The CFL will be will be unveiling its redesigned jerseys at an evening event in Montreal on May 12 and rumours of the CFL’s uniform redesigns have been swirling since last June when I revealed that the league was ending its partnership with Reebok following the 2015 season.
The most important part of May 12’s jersey announcement will, of course, be the aesthetic appeal of the uniforms themselves. And while some of the things that go into designing a jersey are subjective — colour, style, etc. — others aren’t.
For one, every jersey the CFL unveils in May has to feature legible numbers. As someone who watches a fair amount of film, nothing is more irritating than having to waste time discerning a player’s number due to its whacky font or lack of colour contrast to the surrounding uniform. Ottawa’s black home uniforms (below) are undoubtedly the worst for this issue. TSN 1200’s AJ Jakubec tweeted on Wednesday that “[he’s] been told play-by-play guys will be happy” with Ottawa’s new jerseys, so it sounds like this issue will be rectified by the new redesigns.
Numbers need to be easily identifiable — that, in fact, is why players wear them in the first place: to be identified. Make the numbers big, bold, and easy to read, please.
A second area that needs to be addressed in the league’s jersey redesigns is coloured side-paneling, particularly on away uniforms. CFL teams are required to wear white on the road. I’ve written in the past about why the league should do away with this practice, but there’s no reason to believe the CFL will heed my advice before May 12. As such, if the league is going to force its teams to wear white in away games, why not force them to actually wear white?
Take a look at this photo of Mike Reilly’s side profile (above). Does it look like Reilly is wearing a white road uniform? No, it doesn’t. Between his helmet, pants, and jersey paneling, his outfit is almost entirely green from this angle. Football spectators rarely get the opportunity to watch players compete from rear or head-on angles. Instead, most spectators — television viewers especially — spend the vast majority of game time watching players play from the side. If “white” road uniforms are going to appear almost entirely coloured from the side, why make teams wear white on the road at all?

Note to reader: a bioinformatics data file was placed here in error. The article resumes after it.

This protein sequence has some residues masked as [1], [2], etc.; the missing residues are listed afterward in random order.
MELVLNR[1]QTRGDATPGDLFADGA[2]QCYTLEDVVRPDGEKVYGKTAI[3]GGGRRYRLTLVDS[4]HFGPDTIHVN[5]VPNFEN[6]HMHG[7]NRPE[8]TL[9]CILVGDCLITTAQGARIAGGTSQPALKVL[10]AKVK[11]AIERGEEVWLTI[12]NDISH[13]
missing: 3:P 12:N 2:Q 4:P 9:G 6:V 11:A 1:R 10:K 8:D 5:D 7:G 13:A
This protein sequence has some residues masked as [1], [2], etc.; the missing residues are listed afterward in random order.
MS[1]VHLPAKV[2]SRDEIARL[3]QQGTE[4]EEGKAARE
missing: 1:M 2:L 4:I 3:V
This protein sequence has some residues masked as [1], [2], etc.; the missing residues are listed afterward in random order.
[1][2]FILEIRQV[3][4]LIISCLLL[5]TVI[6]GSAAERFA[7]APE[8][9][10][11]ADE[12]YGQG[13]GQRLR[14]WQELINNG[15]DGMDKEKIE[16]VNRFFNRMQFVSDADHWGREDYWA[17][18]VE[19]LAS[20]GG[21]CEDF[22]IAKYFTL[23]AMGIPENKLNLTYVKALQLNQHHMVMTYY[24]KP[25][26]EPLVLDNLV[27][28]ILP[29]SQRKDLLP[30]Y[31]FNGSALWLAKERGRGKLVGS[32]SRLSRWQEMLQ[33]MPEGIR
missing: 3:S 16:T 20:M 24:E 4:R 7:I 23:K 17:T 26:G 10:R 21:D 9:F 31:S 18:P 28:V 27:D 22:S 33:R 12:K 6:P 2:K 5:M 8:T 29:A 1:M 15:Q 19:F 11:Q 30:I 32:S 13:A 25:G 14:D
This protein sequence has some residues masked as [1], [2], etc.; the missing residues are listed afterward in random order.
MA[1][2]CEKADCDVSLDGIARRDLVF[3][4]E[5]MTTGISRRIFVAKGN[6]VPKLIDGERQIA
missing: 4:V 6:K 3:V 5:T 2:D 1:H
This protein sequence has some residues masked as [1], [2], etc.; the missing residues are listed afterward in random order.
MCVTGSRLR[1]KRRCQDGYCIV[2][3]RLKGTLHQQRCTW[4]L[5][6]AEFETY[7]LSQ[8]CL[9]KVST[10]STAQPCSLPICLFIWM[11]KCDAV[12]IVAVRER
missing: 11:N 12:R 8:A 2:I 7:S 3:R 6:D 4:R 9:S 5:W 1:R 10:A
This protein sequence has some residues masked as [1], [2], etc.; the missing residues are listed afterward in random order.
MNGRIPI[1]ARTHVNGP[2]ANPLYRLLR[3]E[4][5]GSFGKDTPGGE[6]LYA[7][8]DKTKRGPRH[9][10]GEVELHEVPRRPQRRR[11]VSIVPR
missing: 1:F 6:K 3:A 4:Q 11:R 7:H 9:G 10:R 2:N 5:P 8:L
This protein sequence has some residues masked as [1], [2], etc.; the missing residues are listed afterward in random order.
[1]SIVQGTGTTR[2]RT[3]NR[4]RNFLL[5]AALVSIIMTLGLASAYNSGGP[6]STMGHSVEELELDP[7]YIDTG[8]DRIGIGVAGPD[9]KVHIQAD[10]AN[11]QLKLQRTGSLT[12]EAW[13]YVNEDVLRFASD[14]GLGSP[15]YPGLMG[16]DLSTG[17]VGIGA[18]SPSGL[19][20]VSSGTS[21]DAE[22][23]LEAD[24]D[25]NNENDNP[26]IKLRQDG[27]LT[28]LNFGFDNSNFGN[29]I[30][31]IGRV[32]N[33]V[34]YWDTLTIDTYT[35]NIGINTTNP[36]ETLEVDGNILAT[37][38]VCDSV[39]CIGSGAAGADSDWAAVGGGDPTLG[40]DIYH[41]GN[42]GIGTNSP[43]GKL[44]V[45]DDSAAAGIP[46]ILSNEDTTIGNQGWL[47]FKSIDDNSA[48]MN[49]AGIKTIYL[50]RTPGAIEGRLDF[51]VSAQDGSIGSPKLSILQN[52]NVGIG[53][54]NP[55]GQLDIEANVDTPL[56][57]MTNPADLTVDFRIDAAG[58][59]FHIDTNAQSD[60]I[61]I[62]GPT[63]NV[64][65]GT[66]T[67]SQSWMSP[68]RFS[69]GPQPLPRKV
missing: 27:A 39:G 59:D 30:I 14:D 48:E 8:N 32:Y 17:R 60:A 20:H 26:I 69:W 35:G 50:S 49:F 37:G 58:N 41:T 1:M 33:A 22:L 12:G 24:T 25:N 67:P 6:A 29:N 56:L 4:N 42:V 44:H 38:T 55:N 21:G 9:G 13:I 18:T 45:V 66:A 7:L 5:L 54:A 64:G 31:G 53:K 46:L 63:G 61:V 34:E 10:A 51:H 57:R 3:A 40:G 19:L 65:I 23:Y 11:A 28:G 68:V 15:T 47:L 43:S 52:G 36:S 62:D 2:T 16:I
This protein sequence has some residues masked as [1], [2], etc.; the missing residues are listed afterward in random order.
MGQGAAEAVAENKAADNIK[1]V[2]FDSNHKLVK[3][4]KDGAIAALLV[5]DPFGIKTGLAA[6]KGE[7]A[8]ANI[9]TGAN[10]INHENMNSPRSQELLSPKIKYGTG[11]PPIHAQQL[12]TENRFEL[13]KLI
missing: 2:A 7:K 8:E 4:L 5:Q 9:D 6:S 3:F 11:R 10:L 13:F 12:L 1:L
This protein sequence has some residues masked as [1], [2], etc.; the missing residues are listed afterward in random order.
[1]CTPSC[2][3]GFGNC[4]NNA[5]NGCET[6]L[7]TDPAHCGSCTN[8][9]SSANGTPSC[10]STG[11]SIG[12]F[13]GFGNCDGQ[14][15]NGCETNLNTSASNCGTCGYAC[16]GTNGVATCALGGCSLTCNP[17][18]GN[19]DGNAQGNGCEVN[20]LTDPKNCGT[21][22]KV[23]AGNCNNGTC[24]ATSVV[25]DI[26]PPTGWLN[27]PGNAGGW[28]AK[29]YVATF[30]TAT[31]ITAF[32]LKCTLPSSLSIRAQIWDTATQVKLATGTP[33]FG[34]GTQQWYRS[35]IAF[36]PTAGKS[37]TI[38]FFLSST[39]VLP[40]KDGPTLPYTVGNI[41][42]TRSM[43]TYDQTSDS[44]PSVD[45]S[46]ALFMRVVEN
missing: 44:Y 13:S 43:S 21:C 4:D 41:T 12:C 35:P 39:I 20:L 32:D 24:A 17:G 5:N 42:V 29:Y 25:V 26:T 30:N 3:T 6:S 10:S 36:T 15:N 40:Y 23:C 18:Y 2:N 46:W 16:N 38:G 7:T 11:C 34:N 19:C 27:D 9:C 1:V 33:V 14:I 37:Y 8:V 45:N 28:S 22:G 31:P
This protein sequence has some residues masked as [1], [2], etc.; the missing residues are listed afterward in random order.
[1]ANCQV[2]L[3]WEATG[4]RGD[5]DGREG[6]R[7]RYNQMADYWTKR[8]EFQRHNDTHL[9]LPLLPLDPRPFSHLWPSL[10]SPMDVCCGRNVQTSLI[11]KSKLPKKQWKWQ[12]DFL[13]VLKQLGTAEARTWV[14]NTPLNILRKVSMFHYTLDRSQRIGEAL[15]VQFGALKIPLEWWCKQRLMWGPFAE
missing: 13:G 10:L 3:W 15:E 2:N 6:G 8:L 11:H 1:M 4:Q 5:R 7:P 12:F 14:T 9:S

Edmonton’s road uniforms are also guilty of another uniform qualm: road helmets. Road helmets are undeniably silly. What possible aesthetic need do road helmets fill? Reilly’s get-up in the photo above was not improved by swapping out Edmonton’s traditional yellow lid (below) for a green one. Both outfits are ugly, with the only difference being the homogenization of the CFL’s uniforms.
Edmonton has traditionally has been the only CFL team to wear yellow helmets. Saskatchewan has long-since been the only team to wear green helmets. Calgary is the lone team whose lids are red, while Ottawa is one of just two teams whose helmets are black.
Despite each team possessing a traditional colour that uniquely represents their brand, all four of these clubs wore road helmets in 2015 that did not feature their primary colour. Edmonton wore Saskatchewan’s green, Saskatchewan and Ottawa wore BC’s white, and Calgary wore Hamilton and Ottawa’s black.
Winnipeg did away with their iconic gold helmets after the 1994 season in favor of a colour that resembled the navy blue of Toronto (below). The Bombers quickly learned that going away from the colour that made them unique was a needless waste of team heritage and went back to gold prior to the 1998 season.
Maintaining team history isn’t the only reason that road helmets should be eliminated, however. For one, the NFL mandated in 2013 that each player must wear the same helmet for all sixteen regular season games after a heath and safety committee suggested that wearing different helmets over the course of a season can increase the risk of head injury. Purchasing and maintaining an extra set of customized helmets is also quite expensive for CFL teams, with the cost of utilizing road helmets reportedly being in the area of $30,000-40,000 annually.
Here’s hoping that road helmets have no place in May 12’s uniform announcement.
I also can’t help but question the timing of the league’s jersey release. The CFL hasn’t demanded any attention in the national news since free agency opened nine weeks ago. Would a March or April uniform release not have helped generate more mid-winter headlines?
And if not March or April, why not pair the jersey release with free agency itself? Fans across the league would have loved the opportunity to buy brand new, redesigned jerseys just hours after stars like Andrew Harris, Justin Capicciotti, and Chad Owens found new homes.
In any case, the CFL and Adidas have one month to reveal a set of uniforms that will appeal to fans across the country. Coming off 2014’s disastrous ‘signature look’ campaign, the league will need to find a way to blend traditional looks with modern style.
Here’s hoping they get it right.